avkid Not a New User Fight Leukemia

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    Mike, a GMRS licence is only about $75 US.
     
  11. mbenonis

    mbenonis Wireless Guy Administrator

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    Yes, but the license prohibits use by people other than those in your immediate family. And you have to ID every so often with your call sign.
     
  12. avkid

    avkid Not a New User Fight Leukemia

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    Why must you always kill my fun?:cry:
     
  13. avkid

    avkid Not a New User Fight Leukemia

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    Last edited: Aug 9, 2007
  14. mbenonis

    mbenonis Wireless Guy Administrator

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    I think it's in my job description :p

    Yes, and yes. The primary difference between GMRS and FRS is the type of equipment you are permitted to use. FRS radio's cannot exceed 0.5W of output power, while GMRS radios are permitted to output up to 50W (though 4W is common). Additionally, FRS radio's must have built-in, non-detachable antennas, while GMRS radio's may use any kind of antenna. Essentially, this means one can use business-quality UHF radio's for GMRS, but must stick with the crappy $20 radio's for FRS.

    I thought I had mentioned this above, but I guess not. MURS is similar to GMRS, but does not require a license and can be used for any purpose. No identification is required. However, there are only five frequencies allowed for use, and total output power is limited to two watts (however external gain antennas are permissible). One can use VHF business radio's for MURS, but must make sure they put out no more than two watts. MURS frequencies are:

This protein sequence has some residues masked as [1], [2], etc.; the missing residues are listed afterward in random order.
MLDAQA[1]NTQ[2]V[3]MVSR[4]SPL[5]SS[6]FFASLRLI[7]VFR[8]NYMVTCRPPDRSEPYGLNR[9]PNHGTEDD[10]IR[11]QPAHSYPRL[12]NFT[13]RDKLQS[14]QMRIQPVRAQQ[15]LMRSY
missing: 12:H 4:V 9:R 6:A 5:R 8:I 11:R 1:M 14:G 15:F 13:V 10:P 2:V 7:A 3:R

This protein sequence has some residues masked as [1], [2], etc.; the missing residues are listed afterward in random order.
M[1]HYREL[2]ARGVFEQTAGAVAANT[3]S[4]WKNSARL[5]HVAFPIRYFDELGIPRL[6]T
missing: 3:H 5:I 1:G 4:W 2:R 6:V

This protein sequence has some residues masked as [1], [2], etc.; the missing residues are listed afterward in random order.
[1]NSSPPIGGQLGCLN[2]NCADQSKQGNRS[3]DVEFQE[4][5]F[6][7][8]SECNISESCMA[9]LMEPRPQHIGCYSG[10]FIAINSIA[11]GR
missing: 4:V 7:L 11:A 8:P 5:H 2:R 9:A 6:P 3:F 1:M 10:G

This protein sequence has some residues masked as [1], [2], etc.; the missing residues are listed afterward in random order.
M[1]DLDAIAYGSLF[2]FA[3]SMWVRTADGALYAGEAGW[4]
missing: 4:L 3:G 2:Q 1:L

151.820 MHz
    151.880 MHz
    151.940 MHz
    154.570 MHz (also part of the business band)
    154.600 MHz (also part of the business band)

    I would consider MURS to be the ideal radio band for theatre use, because it is simple to get up and running and does not require paperwork.
     
  15. stantonsound

    stantonsound Active Member

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    Most restaurant drive thru's use the 154.600 band. Just an interesting fact. You can place an order from home via radio.
     
  16. mbenonis

    mbenonis Wireless Guy Administrator

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    Huh. I'll bring my scanner along next time I go to a drive through!
     
  17. avkid

    avkid Not a New User Fight Leukemia

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    Oh sweet, we can terrorize the Wendy's down the block and possibly the McDonald's about a mile away.
     
  18. mbenonis

    mbenonis Wireless Guy Administrator

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    I can just see the order-taker person freaking out because someone's ordering food and there's no car on the screen.
     
  19. Andy_Leviss

    Andy_Leviss Active Member Premium Member

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    A lot of restaurants are actually on HME gear, especially the various DX series. I know McDonalds uses them.
     
  20. mbenonis

    mbenonis Wireless Guy Administrator

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    It's too bad it's digital...that's harder to monitor and, um, uh, have fun with.